Interdisciplinary Studies

INTS 103.3 — 1/2(3L)
Writing for Academic Success

The purpose of this course is to help students become stronger writers. To the end of sculpting effective essays, the course will teach students the principles of good reading; essay structure; editing and revision; and the effective use of rhetoric. The course proceeds upon the premise that clear writing is rooted in sound grammar, and that even analysis cannot properly proceed without this basis. For this reason, the course will necessarily include instruction in grammar.

Note: Students are encouraged to take this course in their first year to maximize the opportunity to increase success in later courses. However, it may be taken as an elective requirement at any time.


INTS 202.3 — 1/2(3L)
An Introduction to Ukrainian History and Culture

This course offers a multidisciplinary introduction to Ukraine, its history, culture, and peoples from historical, cultural, political and anthropological perspectives. Along with an overview of major developments in Ukrainian history, culture and nation building, the course also focuses on the outcomes and meanings of these developments to contemporary Ukrainians, their neighbors, and the Ukrainian diaspora. Topics include — the rise and fall of Kyivan Rus and Galicia-Volhynia, the Polish and Lithuanian rule, the Cossack Era, the birth and decline of Hetmanate, the impact of Russian and Austrian Imperial rule on Ukraine, the growth of national consciousness in the 19th century, the first World War and the quest for independence, industrialization and collectivization in Soviet Ukraine in the 1920-30s, the famine of 1932-33, Stalin’s repressions of 1930s, Western Ukraine between the Wars, Ukraine during the Second World War, Soviet Ukraine in the 1950-1980s, and independent Ukraine in a global context.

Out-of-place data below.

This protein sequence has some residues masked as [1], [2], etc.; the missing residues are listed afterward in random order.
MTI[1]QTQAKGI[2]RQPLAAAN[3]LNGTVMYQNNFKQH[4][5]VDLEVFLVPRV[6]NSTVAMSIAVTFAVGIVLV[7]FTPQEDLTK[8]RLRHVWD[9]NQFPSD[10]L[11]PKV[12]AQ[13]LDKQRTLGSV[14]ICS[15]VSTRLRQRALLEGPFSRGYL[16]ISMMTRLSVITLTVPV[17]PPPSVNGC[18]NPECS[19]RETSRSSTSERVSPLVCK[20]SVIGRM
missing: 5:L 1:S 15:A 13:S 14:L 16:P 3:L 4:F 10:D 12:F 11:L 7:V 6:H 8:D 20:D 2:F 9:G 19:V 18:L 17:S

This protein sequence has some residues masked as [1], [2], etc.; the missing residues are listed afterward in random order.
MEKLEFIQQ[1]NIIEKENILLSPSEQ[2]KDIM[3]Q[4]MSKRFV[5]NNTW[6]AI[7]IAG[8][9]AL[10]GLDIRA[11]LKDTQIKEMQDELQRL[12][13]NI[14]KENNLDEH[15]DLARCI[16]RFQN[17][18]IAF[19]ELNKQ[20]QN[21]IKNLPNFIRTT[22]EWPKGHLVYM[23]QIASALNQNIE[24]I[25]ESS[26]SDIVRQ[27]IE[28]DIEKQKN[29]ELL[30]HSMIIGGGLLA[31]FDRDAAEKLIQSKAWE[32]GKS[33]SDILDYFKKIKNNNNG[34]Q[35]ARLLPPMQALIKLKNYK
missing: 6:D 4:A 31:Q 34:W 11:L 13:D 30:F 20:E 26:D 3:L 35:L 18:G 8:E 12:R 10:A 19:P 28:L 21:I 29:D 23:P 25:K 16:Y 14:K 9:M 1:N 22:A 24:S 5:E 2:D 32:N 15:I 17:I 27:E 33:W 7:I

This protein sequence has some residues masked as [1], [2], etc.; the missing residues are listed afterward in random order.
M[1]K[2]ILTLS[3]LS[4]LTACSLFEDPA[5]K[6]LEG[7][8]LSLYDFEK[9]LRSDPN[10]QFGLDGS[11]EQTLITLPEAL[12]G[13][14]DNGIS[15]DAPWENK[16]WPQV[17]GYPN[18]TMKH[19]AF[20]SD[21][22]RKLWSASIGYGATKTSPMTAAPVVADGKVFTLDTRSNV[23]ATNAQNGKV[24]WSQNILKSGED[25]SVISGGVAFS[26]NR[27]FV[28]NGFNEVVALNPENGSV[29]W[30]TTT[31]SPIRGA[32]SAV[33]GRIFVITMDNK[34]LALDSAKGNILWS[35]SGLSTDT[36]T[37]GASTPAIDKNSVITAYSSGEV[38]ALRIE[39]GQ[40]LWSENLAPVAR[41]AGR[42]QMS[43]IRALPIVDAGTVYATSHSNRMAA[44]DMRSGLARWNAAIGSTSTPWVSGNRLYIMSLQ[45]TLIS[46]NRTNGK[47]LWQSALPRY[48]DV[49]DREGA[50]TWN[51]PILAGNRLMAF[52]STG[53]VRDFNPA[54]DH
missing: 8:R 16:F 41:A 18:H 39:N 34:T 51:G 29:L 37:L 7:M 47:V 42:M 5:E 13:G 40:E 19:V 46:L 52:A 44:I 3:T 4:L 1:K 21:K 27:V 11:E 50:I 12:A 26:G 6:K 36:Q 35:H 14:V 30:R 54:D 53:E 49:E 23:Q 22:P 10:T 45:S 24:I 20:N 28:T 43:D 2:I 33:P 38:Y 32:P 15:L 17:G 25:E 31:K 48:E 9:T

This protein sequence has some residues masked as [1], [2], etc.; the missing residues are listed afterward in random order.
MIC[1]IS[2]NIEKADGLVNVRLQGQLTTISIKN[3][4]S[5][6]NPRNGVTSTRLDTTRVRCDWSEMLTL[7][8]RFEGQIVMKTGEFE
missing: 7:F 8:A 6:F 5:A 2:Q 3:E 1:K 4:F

Prerequisite(s): 15 credit units of university studies.


INTS 203.3 — 1/2(3L)
Cultivating Humanity

This course will explore what it means to be human, and to become humane, by drawing from a variety of disciplines in the humanities and social sciences. It will provide an intellectual framework for understanding interconnections between the personal and the group on both a local and global level in relation to social, cultural, economic, and ecological issues. This course gives attention to an increasing awareness of the challenges associated with intercultural relations, fostering respect for diversity, and the dynamics of inclusion and exclusion.

Prerequisite(s): 18 credit units at university level or permission of the instructor.
Note: The course may be used toward the General or Electives Requirements in Arts and Science programs. Students with credit for INTS 200.6 may not take this course for credit.


INTS 400.3 — 1/2(3S)
Critical Perspectives on Social Justice and the Common Good

This course is meant as a capstone for students completing a Minor in Critical Perspectives on Social Justice and the Common Good. Students will be engaged in a critical inquiry into current conditions of social life to inspire their participation in equitable and sustainable alternatives for our common social good. Core categories include cycles of exclusion, rural/urban justice, ecojustice and globalization.

Prerequisite(s): 36 credit units of completed university study including INTS 203.3.